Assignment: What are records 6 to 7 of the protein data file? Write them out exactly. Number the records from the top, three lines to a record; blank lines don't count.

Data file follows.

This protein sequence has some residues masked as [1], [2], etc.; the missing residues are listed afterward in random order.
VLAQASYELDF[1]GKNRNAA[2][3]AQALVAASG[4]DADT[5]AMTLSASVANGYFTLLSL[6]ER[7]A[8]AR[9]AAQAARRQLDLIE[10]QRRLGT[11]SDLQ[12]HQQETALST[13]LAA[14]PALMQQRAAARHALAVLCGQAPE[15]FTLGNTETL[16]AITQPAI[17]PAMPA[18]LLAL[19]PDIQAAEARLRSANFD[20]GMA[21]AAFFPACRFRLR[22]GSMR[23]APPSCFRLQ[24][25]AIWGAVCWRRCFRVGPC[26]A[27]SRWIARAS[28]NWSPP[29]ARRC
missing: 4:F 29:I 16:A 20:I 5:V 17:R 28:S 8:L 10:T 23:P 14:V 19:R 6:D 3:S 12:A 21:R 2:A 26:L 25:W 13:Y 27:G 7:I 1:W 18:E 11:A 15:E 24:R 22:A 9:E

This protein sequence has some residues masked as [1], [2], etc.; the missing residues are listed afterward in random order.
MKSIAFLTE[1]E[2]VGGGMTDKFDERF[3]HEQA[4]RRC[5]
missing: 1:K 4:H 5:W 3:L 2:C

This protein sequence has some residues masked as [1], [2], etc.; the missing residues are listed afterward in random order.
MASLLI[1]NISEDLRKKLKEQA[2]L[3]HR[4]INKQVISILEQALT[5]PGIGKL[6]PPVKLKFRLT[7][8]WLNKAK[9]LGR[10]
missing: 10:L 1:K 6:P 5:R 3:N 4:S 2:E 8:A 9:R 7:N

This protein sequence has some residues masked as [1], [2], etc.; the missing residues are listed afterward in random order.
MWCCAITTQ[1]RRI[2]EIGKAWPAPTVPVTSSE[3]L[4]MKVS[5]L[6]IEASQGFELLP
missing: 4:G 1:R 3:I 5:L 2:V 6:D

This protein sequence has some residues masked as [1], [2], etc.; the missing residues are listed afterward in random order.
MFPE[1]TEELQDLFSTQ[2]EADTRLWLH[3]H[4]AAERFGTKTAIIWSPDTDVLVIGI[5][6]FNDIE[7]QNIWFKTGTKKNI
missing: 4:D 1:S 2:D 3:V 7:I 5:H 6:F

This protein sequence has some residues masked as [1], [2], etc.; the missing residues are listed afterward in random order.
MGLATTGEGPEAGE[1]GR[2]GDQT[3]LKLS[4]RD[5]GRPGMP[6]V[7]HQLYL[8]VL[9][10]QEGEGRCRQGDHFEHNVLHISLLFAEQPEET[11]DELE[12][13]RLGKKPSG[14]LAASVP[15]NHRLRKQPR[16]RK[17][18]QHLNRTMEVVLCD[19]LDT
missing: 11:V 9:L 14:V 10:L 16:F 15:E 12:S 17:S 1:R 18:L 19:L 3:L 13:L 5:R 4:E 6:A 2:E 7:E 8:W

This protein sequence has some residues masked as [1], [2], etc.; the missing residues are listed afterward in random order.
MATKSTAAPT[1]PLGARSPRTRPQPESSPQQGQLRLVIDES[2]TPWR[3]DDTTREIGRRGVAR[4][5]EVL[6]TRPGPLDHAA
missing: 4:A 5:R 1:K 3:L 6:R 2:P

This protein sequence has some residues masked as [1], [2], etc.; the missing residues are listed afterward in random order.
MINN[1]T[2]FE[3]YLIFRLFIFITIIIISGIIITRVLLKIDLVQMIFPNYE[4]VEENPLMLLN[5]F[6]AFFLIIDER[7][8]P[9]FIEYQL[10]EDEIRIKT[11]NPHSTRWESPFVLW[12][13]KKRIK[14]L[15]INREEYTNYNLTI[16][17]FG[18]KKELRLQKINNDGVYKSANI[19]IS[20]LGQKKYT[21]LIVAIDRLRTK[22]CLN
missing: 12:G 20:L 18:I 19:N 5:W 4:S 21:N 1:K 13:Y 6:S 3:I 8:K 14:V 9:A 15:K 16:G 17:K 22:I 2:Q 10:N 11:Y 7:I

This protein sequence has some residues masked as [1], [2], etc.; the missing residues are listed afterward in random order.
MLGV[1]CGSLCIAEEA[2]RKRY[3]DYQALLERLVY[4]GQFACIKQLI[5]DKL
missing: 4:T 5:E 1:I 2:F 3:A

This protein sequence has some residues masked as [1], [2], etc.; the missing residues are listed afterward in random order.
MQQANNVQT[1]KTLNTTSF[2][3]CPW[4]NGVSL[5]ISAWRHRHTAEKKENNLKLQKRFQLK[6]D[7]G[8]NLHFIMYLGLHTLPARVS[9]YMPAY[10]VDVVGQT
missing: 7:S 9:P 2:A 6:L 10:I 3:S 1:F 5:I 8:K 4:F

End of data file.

This protein sequence has some residues masked as [1], [2], etc.; the missing residues are listed afterward in random order.
MGLATTGEGPEAGE[1]GR[2]GDQT[3]LKLS[4]RD[5]GRPGMP[6]V[7]HQLYL[8]VL[9][10]QEGEGRCRQGDHFEHNVLHISLLFAEQPEET[11]DELE[12][13]RLGKKPSG[14]LAASVP[15]NHRLRKQPR[16]RK[17][18]QHLNRTMEVVLCD[19]LDT
missing: 11:V 9:L 14:V 10:L 16:F 15:E 12:S 17:S 1:R 18:L 19:L 3:L 13:L 5:R 4:E 6:A 2:E 7:E 8:W

This protein sequence has some residues masked as [1], [2], etc.; the missing residues are listed afterward in random order.
MATKSTAAPT[1]PLGARSPRTRPQPESSPQQGQLRLVIDES[2]TPWR[3]DDTTREIGRRGVAR[4][5]EVL[6]TRPGPLDHAA
missing: 4:A 5:R 1:K 3:L 6:R 2:P